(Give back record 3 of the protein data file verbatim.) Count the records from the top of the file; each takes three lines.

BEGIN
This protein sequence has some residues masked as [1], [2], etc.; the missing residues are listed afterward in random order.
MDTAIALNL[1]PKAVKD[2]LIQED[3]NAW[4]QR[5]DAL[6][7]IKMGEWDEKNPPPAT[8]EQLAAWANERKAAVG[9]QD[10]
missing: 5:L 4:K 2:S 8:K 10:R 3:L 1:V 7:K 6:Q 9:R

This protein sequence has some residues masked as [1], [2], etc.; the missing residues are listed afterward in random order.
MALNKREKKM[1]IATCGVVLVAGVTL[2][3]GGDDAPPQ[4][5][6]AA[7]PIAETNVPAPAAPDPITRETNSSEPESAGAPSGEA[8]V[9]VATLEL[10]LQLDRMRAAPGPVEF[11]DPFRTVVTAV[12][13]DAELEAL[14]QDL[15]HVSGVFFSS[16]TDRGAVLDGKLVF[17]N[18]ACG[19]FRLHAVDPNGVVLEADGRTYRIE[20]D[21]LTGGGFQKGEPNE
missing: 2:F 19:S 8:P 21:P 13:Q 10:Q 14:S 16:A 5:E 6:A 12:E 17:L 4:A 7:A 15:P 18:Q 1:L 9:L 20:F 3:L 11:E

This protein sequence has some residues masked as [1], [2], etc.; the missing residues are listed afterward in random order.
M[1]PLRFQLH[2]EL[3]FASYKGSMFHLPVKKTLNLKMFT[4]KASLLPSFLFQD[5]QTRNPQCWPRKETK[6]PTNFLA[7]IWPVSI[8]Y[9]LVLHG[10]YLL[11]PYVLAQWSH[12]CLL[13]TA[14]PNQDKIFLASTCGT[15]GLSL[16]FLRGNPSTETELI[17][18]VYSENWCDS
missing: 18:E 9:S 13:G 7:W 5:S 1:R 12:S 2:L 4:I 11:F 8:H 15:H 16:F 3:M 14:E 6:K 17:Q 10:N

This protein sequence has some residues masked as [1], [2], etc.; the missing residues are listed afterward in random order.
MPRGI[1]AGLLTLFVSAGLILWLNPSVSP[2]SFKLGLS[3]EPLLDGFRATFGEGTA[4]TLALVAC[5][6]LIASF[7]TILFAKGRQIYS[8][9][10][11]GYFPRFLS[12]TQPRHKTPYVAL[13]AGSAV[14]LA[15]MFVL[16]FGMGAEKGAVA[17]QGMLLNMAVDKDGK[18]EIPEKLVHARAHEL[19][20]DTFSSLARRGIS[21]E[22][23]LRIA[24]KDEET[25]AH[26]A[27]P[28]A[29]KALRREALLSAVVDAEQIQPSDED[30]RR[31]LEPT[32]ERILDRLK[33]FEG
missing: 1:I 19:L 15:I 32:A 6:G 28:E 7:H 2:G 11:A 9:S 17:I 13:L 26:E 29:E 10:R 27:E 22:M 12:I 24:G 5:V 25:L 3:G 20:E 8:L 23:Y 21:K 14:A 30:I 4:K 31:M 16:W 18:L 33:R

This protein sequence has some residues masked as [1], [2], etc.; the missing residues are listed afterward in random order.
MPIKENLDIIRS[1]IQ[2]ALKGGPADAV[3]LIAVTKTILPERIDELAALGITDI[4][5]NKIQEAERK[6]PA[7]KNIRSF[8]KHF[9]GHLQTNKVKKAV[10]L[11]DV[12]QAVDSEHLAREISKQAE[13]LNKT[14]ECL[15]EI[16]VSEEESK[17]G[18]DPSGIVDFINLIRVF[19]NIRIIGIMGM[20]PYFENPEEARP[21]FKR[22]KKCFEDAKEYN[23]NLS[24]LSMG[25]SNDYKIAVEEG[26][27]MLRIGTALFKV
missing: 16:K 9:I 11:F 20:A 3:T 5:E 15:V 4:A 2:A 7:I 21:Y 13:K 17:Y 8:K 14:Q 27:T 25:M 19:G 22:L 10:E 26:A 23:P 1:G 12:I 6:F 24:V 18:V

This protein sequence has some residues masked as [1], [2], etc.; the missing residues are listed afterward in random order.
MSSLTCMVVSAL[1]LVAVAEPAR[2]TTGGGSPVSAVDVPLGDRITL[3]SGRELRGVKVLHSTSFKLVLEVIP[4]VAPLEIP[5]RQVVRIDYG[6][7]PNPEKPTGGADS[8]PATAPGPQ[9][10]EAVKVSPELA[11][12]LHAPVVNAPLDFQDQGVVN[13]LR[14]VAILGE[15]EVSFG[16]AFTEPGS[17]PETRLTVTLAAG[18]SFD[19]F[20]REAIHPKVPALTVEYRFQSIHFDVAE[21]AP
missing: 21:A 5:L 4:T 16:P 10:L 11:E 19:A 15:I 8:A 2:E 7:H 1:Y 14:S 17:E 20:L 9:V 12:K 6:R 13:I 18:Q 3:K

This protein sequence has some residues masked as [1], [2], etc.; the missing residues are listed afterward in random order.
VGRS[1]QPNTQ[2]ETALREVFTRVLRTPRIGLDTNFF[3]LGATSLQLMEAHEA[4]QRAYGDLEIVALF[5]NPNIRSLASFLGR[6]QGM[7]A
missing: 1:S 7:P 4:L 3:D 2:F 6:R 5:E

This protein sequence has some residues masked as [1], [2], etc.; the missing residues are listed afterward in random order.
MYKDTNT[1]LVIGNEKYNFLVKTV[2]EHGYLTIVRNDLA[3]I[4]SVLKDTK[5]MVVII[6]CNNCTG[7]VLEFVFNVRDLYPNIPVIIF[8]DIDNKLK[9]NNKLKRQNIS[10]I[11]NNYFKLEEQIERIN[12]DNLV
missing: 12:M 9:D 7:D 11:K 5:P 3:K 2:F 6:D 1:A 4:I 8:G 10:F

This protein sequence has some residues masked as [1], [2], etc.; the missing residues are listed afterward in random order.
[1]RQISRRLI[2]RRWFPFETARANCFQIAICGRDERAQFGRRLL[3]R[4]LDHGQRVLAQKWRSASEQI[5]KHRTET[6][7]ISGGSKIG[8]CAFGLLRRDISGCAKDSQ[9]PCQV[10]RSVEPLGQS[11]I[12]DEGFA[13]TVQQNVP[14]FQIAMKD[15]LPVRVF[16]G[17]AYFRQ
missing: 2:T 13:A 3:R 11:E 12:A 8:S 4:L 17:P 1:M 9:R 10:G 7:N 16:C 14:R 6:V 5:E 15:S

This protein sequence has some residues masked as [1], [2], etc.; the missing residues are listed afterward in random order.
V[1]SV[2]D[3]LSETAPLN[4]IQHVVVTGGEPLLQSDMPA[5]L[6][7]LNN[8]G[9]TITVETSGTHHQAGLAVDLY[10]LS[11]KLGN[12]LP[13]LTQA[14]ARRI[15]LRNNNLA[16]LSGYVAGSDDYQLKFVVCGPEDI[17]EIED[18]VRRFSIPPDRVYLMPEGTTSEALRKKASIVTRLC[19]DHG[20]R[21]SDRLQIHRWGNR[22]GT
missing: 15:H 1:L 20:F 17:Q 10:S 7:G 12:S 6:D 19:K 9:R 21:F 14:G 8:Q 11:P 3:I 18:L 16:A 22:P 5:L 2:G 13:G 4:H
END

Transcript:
This protein sequence has some residues masked as [1], [2], etc.; the missing residues are listed afterward in random order.
M[1]PLRFQLH[2]EL[3]FASYKGSMFHLPVKKTLNLKMFT[4]KASLLPSFLFQD[5]QTRNPQCWPRKETK[6]PTNFLA[7]IWPVSI[8]Y[9]LVLHG[10]YLL[11]PYVLAQWSH[12]CLL[13]TA[14]PNQDKIFLASTCGT[15]GLSL[16]FLRGNPSTETELI[17][18]VYSENWCDS
missing: 18:E 9:S 13:G 7:W 5:S 1:R 12:S 2:L 4:I 11:F 8:H 15:H 16:F 3:M 14:E 6:K 17:Q 10:N